To whom it may concern,
Either I am becoming an old person with antiquated ideals of manners and business acumen, or I totally missed the 'business-is-now-extremely-casual-boat. So, let me throw two recent thoughts out there.
E-mail for business is not the same as e-mailing your friends and family or text messaging your buds to see what they are up to for the weekend (at least, I don't think so). Since I began my professional foray around 10 years ago, it was drilled into my head that being professional while maintaining approachability (at least in my field) was the way to go. So, in a recent e-mail exchange with a top executive, I was surprised that there wasn't a salutation or valediction - at all.
Each email would go directly into some fragmented sentences that rarely communicated that he or she read the previous e-mail I had sent. Then there would be a hasty question, and that was it.
What a bummer.
I would hope that in a business relationship that a person interested in hiring a a creative professional and paying them what they're worth would have the minimal respect to address his or her colleagues with a name and valediction.
The e-mails read as if they were text messages. That caused me to question what it would be like working with that person. Would my questions and my name and my work be handled with such flippancy as the e-mail correspondence?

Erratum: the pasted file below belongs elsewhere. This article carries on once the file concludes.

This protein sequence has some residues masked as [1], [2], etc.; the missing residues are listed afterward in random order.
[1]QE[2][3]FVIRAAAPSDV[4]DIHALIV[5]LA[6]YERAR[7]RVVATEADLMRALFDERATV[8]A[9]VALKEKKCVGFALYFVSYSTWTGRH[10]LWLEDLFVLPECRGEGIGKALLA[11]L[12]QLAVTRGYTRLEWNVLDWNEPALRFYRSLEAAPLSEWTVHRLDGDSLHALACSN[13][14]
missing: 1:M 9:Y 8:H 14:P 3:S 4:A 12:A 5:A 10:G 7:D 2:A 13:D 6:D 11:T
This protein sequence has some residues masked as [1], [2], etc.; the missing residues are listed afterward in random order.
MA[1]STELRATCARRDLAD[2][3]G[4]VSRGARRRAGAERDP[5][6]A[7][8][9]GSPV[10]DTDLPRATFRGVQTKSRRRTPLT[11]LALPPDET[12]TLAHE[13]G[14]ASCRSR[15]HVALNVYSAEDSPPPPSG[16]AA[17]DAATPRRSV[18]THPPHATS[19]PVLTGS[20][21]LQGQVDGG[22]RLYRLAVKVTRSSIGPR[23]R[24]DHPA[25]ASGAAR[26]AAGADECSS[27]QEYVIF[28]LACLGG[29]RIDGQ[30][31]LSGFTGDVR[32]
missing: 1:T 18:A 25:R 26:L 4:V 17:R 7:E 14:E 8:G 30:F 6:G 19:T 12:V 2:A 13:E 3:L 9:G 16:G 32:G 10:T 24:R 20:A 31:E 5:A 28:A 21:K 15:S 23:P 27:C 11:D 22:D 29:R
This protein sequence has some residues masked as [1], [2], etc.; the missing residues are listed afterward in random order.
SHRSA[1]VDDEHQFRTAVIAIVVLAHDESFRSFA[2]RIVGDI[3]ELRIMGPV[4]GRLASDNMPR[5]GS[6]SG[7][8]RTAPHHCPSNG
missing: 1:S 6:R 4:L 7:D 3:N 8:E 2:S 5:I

I am all for using street vernacular and more importantly Snoop Doggy Dogg vernacular when e-mailing my friends. But they are my friends, not usually business prospects.*
*OBVIOUSLY if there is a mutual understanding between a client that relaxed e-mail language is permissible, that's the exception. That usually only happens after several interactions and mutual understanding and trust has been built.
What do you all think?
2. Cell phones ON the table during a one on one business meeting.
I don't know about you all, but one sure fire way to tell me that me and my business doesn't matter is by texting while you're talking to me (without acknowledging the urgency of the need for the action - obviously there are extenuating circumstances that would merit that, but if they are so extenuating, they are probably emergency, so cancel the damn meeting anyway). I read in a recent Forbes article that there are very very few people that are so important that whatever is hitting their smart phone can't wait one hour. We have let the iPhone brainwash us into thinking that we are WAY more important than we are (sorry people) and looked pretty professionally irresponsible in the wake.
Weigh in. Am I missing something, guys?